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Trump’s Bump Stock Ban Goes Into Effect

"A violation could include a $250,000 fine in addition to a 10-year prison sentence."

Today marks the first day President Donald Trump’s “bump stock” ban goes into effect.

A bump stock is a modification device that allows semi-automatic weapons to harness the recoil energy from a shot to give the firearm the ability to fire like an automatic firearm.

Under the current ban, owning, buying, selling, or transferring a bump stock is illegal, USA Today reported. Owners of bump stocks must destroy or return their bump stocks to the Bureau of Alcohol, Tobacco, Firearms and Explosives (ATF) with no compensation or face felony charges, reported Knox News. A violation could include a $250,000 fine in addition to a 10-year prison sentence, USA Today reported.

ATF also posted a diagram on its website to show how to properly destroy bump stocks.

“For destruction, regardless of manufacturer or model, a bump stock must be made incapable of being readily restored to its intended function by, e.g., crushing, melting or shredding the bump stock,” the ATF website said. “Bump stocks may also be destroyed by cutting, so long as the bump stock is completely severed in the areas constituting critical design features, denoted by the red lines in the specific model of bump stock destruction diagrams that follow.”

RW Arms, a leading retailer of bump stocks in Fort Worth, Texas, turned over its inventory of 60,000 bump stocks to ATF to be “shredded and recycled under the supervision of ATF agents.”

Five federal lawsuits have reportedly challenged the ban and in February, a U.S. District judge rejected challenges to the ban which argued the ban was “rushed through the administrative process,” USA Today reported.

Judge Dabney Friedrich wrote, "That this decision marked a reversal of ATF’s previous interpretation is not a basis for invalidating the rule because ATF’s current interpretation is lawful and ATF adequately explained the change in interpretation."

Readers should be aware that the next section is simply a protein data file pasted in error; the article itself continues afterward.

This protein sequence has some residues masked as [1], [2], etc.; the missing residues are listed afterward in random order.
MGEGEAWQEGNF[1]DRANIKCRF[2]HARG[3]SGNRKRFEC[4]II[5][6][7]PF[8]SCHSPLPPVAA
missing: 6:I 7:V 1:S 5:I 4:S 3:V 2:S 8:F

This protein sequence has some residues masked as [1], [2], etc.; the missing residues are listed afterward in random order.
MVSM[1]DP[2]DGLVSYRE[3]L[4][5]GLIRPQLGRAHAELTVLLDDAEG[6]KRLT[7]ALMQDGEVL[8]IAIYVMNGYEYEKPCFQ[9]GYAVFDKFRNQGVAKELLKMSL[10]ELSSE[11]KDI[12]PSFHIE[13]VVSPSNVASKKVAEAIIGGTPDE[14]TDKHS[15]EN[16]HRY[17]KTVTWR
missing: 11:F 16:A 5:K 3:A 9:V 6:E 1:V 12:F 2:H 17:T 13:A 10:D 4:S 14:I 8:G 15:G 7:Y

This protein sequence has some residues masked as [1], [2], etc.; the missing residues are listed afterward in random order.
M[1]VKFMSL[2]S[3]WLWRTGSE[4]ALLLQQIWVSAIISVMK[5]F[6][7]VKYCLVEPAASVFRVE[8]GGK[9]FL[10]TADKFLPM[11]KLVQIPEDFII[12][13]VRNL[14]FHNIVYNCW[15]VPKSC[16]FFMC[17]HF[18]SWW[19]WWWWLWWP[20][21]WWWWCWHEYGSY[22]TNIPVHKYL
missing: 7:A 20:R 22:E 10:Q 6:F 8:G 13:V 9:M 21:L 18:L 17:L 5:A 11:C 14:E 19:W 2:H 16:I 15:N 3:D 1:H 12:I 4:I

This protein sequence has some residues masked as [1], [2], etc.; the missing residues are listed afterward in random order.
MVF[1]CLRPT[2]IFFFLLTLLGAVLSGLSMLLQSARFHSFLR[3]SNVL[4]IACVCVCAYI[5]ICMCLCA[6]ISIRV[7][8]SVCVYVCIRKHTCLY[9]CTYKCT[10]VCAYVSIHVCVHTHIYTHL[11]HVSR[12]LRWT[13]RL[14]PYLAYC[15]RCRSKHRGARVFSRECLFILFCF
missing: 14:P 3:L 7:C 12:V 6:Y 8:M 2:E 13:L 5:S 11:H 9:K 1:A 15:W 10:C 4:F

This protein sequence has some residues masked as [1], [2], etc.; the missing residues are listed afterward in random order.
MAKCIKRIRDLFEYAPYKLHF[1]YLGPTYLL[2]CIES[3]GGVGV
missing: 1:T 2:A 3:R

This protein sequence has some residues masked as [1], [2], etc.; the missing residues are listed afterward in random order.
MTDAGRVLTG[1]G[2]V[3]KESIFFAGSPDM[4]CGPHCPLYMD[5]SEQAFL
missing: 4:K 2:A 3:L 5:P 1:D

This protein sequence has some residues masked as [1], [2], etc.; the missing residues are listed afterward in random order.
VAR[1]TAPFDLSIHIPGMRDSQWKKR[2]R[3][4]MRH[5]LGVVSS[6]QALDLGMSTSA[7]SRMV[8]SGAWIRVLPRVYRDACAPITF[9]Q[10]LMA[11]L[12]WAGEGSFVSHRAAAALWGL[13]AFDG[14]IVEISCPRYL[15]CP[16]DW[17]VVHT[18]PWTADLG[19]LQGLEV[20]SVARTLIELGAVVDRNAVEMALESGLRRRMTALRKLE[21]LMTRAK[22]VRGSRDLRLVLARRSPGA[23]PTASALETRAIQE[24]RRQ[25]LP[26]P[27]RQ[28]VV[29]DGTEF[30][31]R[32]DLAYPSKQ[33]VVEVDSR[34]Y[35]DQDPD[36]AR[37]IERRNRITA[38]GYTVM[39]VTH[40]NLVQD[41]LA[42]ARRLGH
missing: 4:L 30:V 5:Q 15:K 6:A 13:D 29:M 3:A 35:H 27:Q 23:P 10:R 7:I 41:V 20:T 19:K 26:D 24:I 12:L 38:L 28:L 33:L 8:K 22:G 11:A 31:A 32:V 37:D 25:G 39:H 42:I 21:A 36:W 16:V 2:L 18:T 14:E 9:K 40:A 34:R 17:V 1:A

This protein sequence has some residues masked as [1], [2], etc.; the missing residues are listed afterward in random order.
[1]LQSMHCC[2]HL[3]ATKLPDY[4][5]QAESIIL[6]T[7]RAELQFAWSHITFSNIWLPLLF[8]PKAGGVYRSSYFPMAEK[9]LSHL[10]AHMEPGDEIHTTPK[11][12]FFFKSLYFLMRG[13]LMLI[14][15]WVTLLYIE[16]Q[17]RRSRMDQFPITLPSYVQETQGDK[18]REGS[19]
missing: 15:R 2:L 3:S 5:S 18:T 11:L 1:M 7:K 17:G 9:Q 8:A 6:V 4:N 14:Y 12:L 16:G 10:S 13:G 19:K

The Supreme Court has declined to stop the ban so far despite requests from gun rights groups, Fox News reported. A request for the court to stop the ban is reportedly pending before Justice Sonia Sotomayor while Justice John Roberts has already declined.

Last year, in a White House event honoring law and safety officers, Trump said he ordered the Department of Justice to propose a ban on bump stocks, The Daily Wire reported.

Trump’s announcement came after the February 14, 2018 school shooting in Parkland, Florida, but Trump’s push for the ban was initiated after the 2017 shooting in Las Vegas where 58 people were killed.

"After the deadly shooting in Las Vegas, I directed the attorney general to clarify whether certain bump stock devices like the one used in Las Vegas are illegal under current law," Trump announced. "That process began in December, and just a few moments ago, I signed a memorandum directing the attorney general to propose regulations to ban all devices that turn legal weapons into machine guns.”

The Daily Wire also reported that Trump said he planned to ban bump stocks with or without the support of Congress.

“By the way, bump stocks, we’re writing that out,” Trump said at a gathering of state governors last year. “I am writing that out. I don’t care if Congress does it or not, I’m writing it out myself, ok? You put it into the machine gun category, which is what it is — it becomes essentially a machine gun ...”

 
 
 

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